# Homogeneous differential equation $\frac{dy}{dx} = \frac{y}{x}$ solution?

I have to solve $\dfrac{dy}{dx} = \dfrac{y}{x}$. So I set $v = \dfrac{y}{x}$ and so $$\dfrac{dy}{dx} = v$$ Then by product rule $x\dfrac{dv}{dx} + v = v$ and so $x\dfrac{dv}{dx} = 0$. But then that means there is no unique solution to the differential equation; am I wrong in my reasoning?

Wolframalpha said the solution was $y(x) = cx$.

• Since $\frac{dv}{dx}=0$, you know that $v(x)=c$ for all x, for some constant c. Now you can substitute back for v. – user84413 Sep 4 '13 at 0:46

Approach 1

$$\dfrac{dy}{y} = \dfrac{dx}{x}$$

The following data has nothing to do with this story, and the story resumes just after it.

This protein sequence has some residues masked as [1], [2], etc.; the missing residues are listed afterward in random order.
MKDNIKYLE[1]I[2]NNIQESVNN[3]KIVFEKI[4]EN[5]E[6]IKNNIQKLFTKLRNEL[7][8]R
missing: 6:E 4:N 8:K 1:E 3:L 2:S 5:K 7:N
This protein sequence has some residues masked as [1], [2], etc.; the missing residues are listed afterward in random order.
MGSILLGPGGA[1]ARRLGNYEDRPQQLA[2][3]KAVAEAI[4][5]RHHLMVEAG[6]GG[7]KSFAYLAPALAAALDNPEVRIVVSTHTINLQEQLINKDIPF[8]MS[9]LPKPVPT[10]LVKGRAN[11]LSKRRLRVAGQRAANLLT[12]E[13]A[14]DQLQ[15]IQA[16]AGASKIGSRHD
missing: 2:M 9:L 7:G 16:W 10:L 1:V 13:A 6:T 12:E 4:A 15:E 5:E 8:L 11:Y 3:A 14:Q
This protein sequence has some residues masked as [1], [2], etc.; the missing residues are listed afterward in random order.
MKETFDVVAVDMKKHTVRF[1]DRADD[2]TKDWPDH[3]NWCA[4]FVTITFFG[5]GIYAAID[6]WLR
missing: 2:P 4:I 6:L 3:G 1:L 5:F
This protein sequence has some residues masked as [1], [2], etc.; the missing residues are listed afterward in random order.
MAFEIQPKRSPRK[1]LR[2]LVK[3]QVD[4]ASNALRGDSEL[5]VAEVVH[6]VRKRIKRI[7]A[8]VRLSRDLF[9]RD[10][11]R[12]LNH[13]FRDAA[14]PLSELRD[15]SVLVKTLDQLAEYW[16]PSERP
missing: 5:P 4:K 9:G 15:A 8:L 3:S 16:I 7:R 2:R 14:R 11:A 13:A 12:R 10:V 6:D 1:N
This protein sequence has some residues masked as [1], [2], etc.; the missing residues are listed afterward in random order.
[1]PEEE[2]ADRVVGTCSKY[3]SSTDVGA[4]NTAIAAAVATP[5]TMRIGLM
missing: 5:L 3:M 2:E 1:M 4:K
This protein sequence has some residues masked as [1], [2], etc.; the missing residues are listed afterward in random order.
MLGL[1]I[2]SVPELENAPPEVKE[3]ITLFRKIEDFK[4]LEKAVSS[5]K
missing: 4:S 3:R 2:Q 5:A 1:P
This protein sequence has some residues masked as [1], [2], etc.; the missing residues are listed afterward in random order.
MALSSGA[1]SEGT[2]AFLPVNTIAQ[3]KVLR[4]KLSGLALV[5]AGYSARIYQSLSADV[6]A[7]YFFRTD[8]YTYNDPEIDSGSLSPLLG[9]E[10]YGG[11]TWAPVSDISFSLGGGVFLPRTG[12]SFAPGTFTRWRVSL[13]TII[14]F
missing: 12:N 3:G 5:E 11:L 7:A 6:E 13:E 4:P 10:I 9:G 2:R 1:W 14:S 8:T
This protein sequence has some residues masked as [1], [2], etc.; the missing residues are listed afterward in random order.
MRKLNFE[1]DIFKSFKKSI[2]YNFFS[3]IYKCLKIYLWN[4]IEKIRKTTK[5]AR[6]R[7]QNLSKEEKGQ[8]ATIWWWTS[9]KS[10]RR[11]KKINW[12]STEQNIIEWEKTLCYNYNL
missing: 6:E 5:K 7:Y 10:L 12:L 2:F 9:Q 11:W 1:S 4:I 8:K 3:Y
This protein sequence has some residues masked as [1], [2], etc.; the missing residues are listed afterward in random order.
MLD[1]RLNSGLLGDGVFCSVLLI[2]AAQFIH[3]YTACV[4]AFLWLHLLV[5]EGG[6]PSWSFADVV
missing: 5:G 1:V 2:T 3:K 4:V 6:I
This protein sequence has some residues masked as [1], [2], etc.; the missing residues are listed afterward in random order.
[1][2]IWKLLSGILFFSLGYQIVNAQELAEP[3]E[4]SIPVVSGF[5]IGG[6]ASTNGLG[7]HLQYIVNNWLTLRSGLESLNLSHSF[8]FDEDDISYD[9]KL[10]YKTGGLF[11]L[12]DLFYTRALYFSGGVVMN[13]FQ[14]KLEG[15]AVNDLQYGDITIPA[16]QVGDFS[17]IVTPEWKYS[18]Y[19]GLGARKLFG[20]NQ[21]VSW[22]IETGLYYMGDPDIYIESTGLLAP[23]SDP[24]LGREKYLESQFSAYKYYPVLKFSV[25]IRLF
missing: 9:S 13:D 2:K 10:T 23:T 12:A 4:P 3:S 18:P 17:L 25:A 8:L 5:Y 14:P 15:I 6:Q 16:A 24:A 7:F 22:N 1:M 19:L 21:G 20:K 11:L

Integrate each side and simplify, you get:

$$y = c x$$

Approach 2

This is your approach, we get:

$$v' x = 0 \rightarrow v = c$$

From the initial substitution, you have:

$$v = \dfrac{y}{x} \rightarrow y = v x = cx$$

In other words, both methods yield the same family of curves and your reasoning is correct.

• I'm not trying to solve it with this method. Why does the other method fail? – Don Larynx Sep 4 '13 at 0:36
• See the update. – Amzoti Sep 4 '13 at 0:47
• Nice work, Amzoti! – Namaste Sep 4 '13 at 0:48
• Neither method fails. And they both give the same family of answers. – André Nicolas Sep 4 '13 at 0:50
• @Ovi: you are very welcome! Regards – Amzoti Sep 4 '13 at 22:32

${\frac{dy}{dx}}={\frac{y}{x}}$

${\frac{dy}{y}}={\frac{dx}{x}}$

Integrating

${\ln}y={\ln}x+C$,

where $C$ is an integration constant.

${\ln}y={\ln}x+{\ln}a$

${\ln}y={\ln}(ax)$

$y=ax$

• This doesn't actually answer the question, which was "am I wrong in my reasoning?" – 6005 Sep 4 '13 at 0:53